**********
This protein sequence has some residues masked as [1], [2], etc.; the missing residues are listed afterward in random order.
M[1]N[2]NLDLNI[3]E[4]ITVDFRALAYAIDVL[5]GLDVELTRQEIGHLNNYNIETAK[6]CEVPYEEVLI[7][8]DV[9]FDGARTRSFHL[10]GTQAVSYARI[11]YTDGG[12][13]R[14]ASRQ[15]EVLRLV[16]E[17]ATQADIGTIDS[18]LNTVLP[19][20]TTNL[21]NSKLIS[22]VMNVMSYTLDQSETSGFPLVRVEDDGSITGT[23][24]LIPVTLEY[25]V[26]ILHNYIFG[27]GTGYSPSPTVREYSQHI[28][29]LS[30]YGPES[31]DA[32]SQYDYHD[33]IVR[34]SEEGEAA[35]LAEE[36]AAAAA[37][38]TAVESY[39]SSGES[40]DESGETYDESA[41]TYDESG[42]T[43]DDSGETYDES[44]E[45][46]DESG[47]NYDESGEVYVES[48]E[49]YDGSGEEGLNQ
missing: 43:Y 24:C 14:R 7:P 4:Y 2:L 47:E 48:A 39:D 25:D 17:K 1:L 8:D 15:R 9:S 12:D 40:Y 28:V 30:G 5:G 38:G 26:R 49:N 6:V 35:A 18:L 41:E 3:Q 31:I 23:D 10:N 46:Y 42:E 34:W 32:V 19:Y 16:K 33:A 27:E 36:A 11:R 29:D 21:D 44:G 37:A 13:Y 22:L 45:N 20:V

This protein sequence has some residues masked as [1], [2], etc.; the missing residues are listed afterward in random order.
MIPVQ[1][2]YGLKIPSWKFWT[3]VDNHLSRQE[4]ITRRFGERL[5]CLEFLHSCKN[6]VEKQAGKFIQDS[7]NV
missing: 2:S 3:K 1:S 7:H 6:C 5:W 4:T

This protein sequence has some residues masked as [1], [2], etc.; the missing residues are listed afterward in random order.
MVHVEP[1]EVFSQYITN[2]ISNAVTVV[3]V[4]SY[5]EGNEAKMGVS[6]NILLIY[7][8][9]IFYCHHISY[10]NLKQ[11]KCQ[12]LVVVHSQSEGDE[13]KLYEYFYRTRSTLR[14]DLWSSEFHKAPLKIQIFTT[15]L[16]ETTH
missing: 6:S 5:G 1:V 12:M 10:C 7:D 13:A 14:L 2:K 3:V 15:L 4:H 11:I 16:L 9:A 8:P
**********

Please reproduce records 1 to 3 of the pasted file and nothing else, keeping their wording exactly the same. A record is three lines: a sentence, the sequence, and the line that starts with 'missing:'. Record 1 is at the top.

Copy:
This protein sequence has some residues masked as [1], [2], etc.; the missing residues are listed afterward in random order.
M[1]N[2]NLDLNI[3]E[4]ITVDFRALAYAIDVL[5]GLDVELTRQEIGHLNNYNIETAK[6]CEVPYEEVLI[7][8]DV[9]FDGARTRSFHL[10]GTQAVSYARI[11]YTDGG[12][13]R[14]ASRQ[15]EVLRLV[16]E[17]ATQADIGTIDS[18]LNTVLP[19][20]TTNL[21]NSKLIS[22]VMNVMSYTLDQSETSGFPLVRVEDDGSITGT[23][24]LIPVTLEY[25]V[26]ILHNYIFG[27]GTGYSPSPTVREYSQHI[28][29]LS[30]YGPES[31]DA[32]SQYDYHD[33]IVR[34]SEEGEAA[35]LAEE[36]AAAAA[37][38]TAVESY[39]SSGES[40]DESGETYDESA[41]TYDESG[42]T[43]DDSGETYDES[44]E[45][46]DESG[47]NYDESGEVYVES[48]E[49]YDGSGEEGLNQ
missing: 43:Y 24:C 14:R 7:P 4:Y 2:L 47:E 48:A 39:D 25:D 17:K 1:L 8:D 15:R 9:S 12:D 40:Y 28:V 30:G 5:G 38:G 26:R 49:N 6:V 35:A 18:L 41:E 3:Q 31:I 23:D 10:N 46:Y 42:E 34:W 32:V 19:Y 16:K 33:A 27:E 36:A 11:R 29:D 21:D 44:G 37:A 13:Y 22:L 45:N 20:V

This protein sequence has some residues masked as [1], [2], etc.; the missing residues are listed afterward in random order.
MIPVQ[1][2]YGLKIPSWKFWT[3]VDNHLSRQE[4]ITRRFGERL[5]CLEFLHSCKN[6]VEKQAGKFIQDS[7]NV
missing: 2:S 3:K 1:S 7:H 6:C 5:W 4:T

This protein sequence has some residues masked as [1], [2], etc.; the missing residues are listed afterward in random order.
MVHVEP[1]EVFSQYITN[2]ISNAVTVV[3]V[4]SY[5]EGNEAKMGVS[6]NILLIY[7][8][9]IFYCHHISY[10]NLKQ[11]KCQ[12]LVVVHSQSEGDE[13]KLYEYFYRTRSTLR[14]DLWSSEFHKAPLKIQIFTT[15]L[16]ETTH
missing: 6:S 5:G 1:V 12:M 10:C 7:D 13:A 14:L 2:K 3:V 15:L 4:H 11:I 16:L 9:A 8:P